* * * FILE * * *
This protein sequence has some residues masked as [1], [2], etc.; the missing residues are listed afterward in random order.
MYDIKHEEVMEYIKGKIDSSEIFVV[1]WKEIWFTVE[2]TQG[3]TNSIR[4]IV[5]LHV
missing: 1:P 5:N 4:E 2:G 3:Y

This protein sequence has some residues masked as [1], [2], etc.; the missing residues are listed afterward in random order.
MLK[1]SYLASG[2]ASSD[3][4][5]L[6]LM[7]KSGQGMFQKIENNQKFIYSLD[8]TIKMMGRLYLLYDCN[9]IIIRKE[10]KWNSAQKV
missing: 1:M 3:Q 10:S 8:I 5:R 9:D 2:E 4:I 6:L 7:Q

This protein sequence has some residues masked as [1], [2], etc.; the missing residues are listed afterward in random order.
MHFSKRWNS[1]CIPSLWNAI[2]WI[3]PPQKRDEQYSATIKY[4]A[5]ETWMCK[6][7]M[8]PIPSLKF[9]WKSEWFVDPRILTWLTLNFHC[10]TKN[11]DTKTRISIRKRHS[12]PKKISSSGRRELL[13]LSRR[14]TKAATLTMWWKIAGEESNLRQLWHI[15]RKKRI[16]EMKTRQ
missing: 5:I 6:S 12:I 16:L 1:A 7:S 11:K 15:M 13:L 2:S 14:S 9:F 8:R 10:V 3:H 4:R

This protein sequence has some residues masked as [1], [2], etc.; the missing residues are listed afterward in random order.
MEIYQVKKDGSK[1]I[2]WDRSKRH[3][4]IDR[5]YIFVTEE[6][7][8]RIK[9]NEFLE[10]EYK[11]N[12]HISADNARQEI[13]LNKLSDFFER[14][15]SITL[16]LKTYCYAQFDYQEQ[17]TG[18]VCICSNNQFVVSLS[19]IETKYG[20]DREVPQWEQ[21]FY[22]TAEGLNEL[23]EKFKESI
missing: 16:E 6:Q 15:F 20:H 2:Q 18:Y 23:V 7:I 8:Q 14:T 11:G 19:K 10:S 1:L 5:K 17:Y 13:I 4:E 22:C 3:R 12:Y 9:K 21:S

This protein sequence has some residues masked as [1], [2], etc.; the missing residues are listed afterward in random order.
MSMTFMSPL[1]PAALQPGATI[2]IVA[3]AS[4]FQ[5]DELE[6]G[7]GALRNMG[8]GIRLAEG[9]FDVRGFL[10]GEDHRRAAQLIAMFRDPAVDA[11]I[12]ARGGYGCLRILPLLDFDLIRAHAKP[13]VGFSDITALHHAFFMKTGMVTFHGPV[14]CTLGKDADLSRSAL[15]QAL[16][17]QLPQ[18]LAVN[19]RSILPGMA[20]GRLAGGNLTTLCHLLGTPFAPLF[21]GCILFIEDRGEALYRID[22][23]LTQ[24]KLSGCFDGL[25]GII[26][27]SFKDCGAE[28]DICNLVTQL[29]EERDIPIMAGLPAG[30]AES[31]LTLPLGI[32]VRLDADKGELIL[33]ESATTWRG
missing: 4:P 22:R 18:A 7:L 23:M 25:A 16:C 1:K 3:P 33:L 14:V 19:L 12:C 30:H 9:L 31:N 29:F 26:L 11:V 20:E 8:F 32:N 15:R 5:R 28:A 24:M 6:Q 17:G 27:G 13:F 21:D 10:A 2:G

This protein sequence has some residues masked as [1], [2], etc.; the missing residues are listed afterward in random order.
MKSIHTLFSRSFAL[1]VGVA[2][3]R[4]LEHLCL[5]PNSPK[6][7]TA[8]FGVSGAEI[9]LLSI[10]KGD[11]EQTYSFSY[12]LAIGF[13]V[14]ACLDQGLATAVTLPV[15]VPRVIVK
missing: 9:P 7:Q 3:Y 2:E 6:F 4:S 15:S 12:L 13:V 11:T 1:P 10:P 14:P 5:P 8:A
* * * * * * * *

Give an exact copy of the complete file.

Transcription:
This protein sequence has some residues masked as [1], [2], etc.; the missing residues are listed afterward in random order.
MYDIKHEEVMEYIKGKIDSSEIFVV[1]WKEIWFTVE[2]TQG[3]TNSIR[4]IV[5]LHV
missing: 1:P 5:N 4:E 2:G 3:Y

This protein sequence has some residues masked as [1], [2], etc.; the missing residues are listed afterward in random order.
MLK[1]SYLASG[2]ASSD[3][4][5]L[6]LM[7]KSGQGMFQKIENNQKFIYSLD[8]TIKMMGRLYLLYDCN[9]IIIRKE[10]KWNSAQKV
missing: 1:M 3:Q 10:S 8:I 5:R 9:D 2:E 4:I 6:L 7:Q

This protein sequence has some residues masked as [1], [2], etc.; the missing residues are listed afterward in random order.
MHFSKRWNS[1]CIPSLWNAI[2]WI[3]PPQKRDEQYSATIKY[4]A[5]ETWMCK[6][7]M[8]PIPSLKF[9]WKSEWFVDPRILTWLTLNFHC[10]TKN[11]DTKTRISIRKRHS[12]PKKISSSGRRELL[13]LSRR[14]TKAATLTMWWKIAGEESNLRQLWHI[15]RKKRI[16]EMKTRQ
missing: 5:I 6:S 12:I 16:L 1:A 7:S 11:K 15:M 13:L 2:S 14:S 9:F 8:R 10:V 3:H 4:R

This protein sequence has some residues masked as [1], [2], etc.; the missing residues are listed afterward in random order.
MEIYQVKKDGSK[1]I[2]WDRSKRH[3][4]IDR[5]YIFVTEE[6][7][8]RIK[9]NEFLE[10]EYK[11]N[12]HISADNARQEI[13]LNKLSDFFER[14][15]SITL[16]LKTYCYAQFDYQEQ[17]TG[18]VCICSNNQFVVSLS[19]IETKYG[20]DREVPQWEQ[21]FY[22]TAEGLNEL[23]EKFKESI
missing: 16:E 6:Q 15:F 20:H 2:Q 18:Y 23:V 7:I 8:Q 14:T 11:G 19:K 10:S 1:L 5:K 17:Y 13:I 4:E 22:C 3:R 12:Y 9:K 21:S

This protein sequence has some residues masked as [1], [2], etc.; the missing residues are listed afterward in random order.
MSMTFMSPL[1]PAALQPGATI[2]IVA[3]AS[4]FQ[5]DELE[6]G[7]GALRNMG[8]GIRLAEG[9]FDVRGFL[10]GEDHRRAAQLIAMFRDPAVDA[11]I[12]ARGGYGCLRILPLLDFDLIRAHAKP[13]VGFSDITALHHAFFMKTGMVTFHGPV[14]CTLGKDADLSRSAL[15]QAL[16][17]QLPQ[18]LAVN[19]RSILPGMA[20]GRLAGGNLTTLCHLLGTPFAPLF[21]GCILFIEDRGEALYRID[22][23]LTQ[24]KLSGCFDGL[25]GII[26][27]SFKDCGAE[28]DICNLVTQL[29]EERDIPIMAGLPAG[30]AES[31]LTLPLGI[32]VRLDADKGELIL[33]ESATTWRG
missing: 4:P 22:R 18:A 7:L 23:M 25:A 16:C 1:K 3:P 33:L 14:V 19:L 12:C 30:H 9:L 31:N 29:F 26:L 11:V 20:E 8:F 32:N 15:R 5:R 28:A 24:M 6:Q 17:G 27:G 13:F 21:D 10:A 2:G

This protein sequence has some residues masked as [1], [2], etc.; the missing residues are listed afterward in random order.
MKSIHTLFSRSFAL[1]VGVA[2][3]R[4]LEHLCL[5]PNSPK[6][7]TA[8]FGVSGAEI[9]LLSI[10]KGD[11]EQTYSFSY[12]LAIGF[13]V[14]ACLDQGLATAVTLPV[15]VPRVIVK
missing: 9:P 7:Q 3:Y 2:E 6:F 4:S 15:S 12:L 13:V 11:T 1:P 10:P 14:P 5:P 8:A